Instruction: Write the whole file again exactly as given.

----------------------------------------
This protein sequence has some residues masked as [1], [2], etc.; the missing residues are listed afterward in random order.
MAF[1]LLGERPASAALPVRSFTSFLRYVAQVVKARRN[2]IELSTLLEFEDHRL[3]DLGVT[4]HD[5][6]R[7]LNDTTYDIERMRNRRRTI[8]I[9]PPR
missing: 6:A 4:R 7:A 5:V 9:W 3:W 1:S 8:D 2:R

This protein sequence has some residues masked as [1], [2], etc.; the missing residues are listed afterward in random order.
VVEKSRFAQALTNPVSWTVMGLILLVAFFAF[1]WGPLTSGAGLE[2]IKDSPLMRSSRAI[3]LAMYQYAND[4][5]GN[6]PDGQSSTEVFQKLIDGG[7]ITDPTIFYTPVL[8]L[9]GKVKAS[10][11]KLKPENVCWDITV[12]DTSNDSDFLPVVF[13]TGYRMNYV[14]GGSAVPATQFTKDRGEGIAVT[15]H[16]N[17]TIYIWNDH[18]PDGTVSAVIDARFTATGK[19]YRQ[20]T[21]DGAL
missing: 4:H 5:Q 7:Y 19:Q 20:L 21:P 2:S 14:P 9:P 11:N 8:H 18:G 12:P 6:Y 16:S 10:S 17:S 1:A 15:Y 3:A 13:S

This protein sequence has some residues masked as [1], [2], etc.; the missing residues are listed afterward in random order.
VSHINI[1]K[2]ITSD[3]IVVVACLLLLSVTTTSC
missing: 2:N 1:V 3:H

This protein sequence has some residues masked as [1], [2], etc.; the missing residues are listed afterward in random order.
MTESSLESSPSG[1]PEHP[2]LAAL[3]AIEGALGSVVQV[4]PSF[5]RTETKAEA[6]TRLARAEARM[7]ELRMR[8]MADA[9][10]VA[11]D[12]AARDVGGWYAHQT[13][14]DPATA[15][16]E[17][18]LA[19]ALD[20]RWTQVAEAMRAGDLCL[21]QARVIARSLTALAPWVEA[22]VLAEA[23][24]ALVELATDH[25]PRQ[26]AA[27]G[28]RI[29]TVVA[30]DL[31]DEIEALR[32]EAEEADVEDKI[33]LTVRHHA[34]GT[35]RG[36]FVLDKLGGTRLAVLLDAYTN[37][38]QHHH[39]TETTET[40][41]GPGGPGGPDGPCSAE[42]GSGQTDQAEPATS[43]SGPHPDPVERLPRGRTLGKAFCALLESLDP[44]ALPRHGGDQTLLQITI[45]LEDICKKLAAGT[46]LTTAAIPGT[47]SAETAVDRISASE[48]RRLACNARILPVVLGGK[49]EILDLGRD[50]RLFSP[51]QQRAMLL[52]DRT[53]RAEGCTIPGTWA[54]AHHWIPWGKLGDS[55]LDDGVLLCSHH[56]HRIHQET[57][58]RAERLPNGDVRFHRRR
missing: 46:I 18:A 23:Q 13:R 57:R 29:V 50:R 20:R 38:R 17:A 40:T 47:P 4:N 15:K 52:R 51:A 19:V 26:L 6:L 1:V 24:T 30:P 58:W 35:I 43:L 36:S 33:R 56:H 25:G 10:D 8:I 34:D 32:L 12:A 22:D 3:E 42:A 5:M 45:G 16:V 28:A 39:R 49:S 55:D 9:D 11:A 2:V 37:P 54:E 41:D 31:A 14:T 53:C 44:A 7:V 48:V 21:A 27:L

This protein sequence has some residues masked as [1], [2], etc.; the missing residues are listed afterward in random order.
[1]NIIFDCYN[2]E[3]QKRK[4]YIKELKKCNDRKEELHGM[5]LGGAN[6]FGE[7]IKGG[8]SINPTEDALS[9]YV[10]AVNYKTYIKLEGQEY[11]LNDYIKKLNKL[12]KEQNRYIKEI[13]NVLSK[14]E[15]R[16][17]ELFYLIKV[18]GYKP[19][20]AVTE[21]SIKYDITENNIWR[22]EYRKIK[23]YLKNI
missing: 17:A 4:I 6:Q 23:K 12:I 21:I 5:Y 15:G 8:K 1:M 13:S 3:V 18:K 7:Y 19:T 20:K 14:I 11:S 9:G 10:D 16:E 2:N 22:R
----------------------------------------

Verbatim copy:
This protein sequence has some residues masked as [1], [2], etc.; the missing residues are listed afterward in random order.
MAF[1]LLGERPASAALPVRSFTSFLRYVAQVVKARRN[2]IELSTLLEFEDHRL[3]DLGVT[4]HD[5][6]R[7]LNDTTYDIERMRNRRRTI[8]I[9]PPR
missing: 6:A 4:R 7:A 5:V 9:W 3:W 1:S 8:D 2:R

This protein sequence has some residues masked as [1], [2], etc.; the missing residues are listed afterward in random order.
VVEKSRFAQALTNPVSWTVMGLILLVAFFAF[1]WGPLTSGAGLE[2]IKDSPLMRSSRAI[3]LAMYQYAND[4][5]GN[6]PDGQSSTEVFQKLIDGG[7]ITDPTIFYTPVL[8]L[9]GKVKAS[10][11]KLKPENVCWDITV[12]DTSNDSDFLPVVF[13]TGYRMNYV[14]GGSAVPATQFTKDRGEGIAVT[15]H[16]N[17]TIYIWNDH[18]PDGTVSAVIDARFTATGK[19]YRQ[20]T[21]DGAL
missing: 4:H 5:Q 7:Y 19:Q 20:L 21:P 2:S 14:P 9:P 11:N 8:H 18:G 12:P 6:Y 16:S 10:S 17:S 1:A 15:Y 3:A 13:S

This protein sequence has some residues masked as [1], [2], etc.; the missing residues are listed afterward in random order.
VSHINI[1]K[2]ITSD[3]IVVVACLLLLSVTTTSC
missing: 2:N 1:V 3:H

This protein sequence has some residues masked as [1], [2], etc.; the missing residues are listed afterward in random order.
MTESSLESSPSG[1]PEHP[2]LAAL[3]AIEGALGSVVQV[4]PSF[5]RTETKAEA[6]TRLARAEARM[7]ELRMR[8]MADA[9][10]VA[11]D[12]AARDVGGWYAHQT[13][14]DPATA[15][16]E[17][18]LA[19]ALD[20]RWTQVAEAMRAGDLCL[21]QARVIARSLTALAPWVEA[22]VLAEA[23][24]ALVELATDH[25]PRQ[26]AA[27]G[28]RI[29]TVVA[30]DL[31]DEIEALR[32]EAEEADVEDKI[33]LTVRHHA[34]GT[35]RG[36]FVLDKLGGTRLAVLLDAYTN[37][38]QHHH[39]TETTET[40][41]GPGGPGGPDGPCSAE[42]GSGQTDQAEPATS[43]SGPHPDPVERLPRGRTLGKAFCALLESLDP[44]ALPRHGGDQTLLQITI[45]LEDICKKLAAGT[46]LTTAAIPGT[47]SAETAVDRISASE[48]RRLACNARILPVVLGGK[49]EILDLGRD[50]RLFSP[51]QQRAMLL[52]DRT[53]RAEGCTIPGTWA[54]AHHWIPWGKLGDS[55]LDDGVLLCSHH[56]HRIHQET[57][58]RAERLPNGDVRFHRRR
missing: 46:I 18:A 23:Q 13:R 57:R 29:V 50:R 20:R 38:R 17:A 40:T 47:P 4:N 15:K 52:R 51:A 19:V 26:L 6:L 1:V 24:T 30:P 58:W 35:I 43:L 36:S 33:R 56:H 25:G 10:D 8:I 34:D 32:L 12:A 22:D 3:E 42:A 5:M 45:G 16:V 28:A 39:R 49:S 55:D 9:D 11:A 2:V 37:P 54:E 41:D 31:A 14:T 53:C 44:A 7:V 48:V 21:A 27:L

This protein sequence has some residues masked as [1], [2], etc.; the missing residues are listed afterward in random order.
[1]NIIFDCYN[2]E[3]QKRK[4]YIKELKKCNDRKEELHGM[5]LGGAN[6]FGE[7]IKGG[8]SINPTEDALS[9]YV[10]AVNYKTYIKLEGQEY[11]LNDYIKKLNKL[12]KEQNRYIKEI[13]NVLSK[14]E[15]R[16][17]ELFYLIKV[18]GYKP[19][20]AVTE[21]SIKYDITENNIWR[22]EYRKIK[23]YLKNI
missing: 17:A 4:I 6:Q 23:K 12:I 21:I 5:Y 15:G 8:K 1:M 13:S 3:V 18:K 7:Y 19:T 20:K 14:I 11:S 9:G 10:D 16:E 2:N 22:R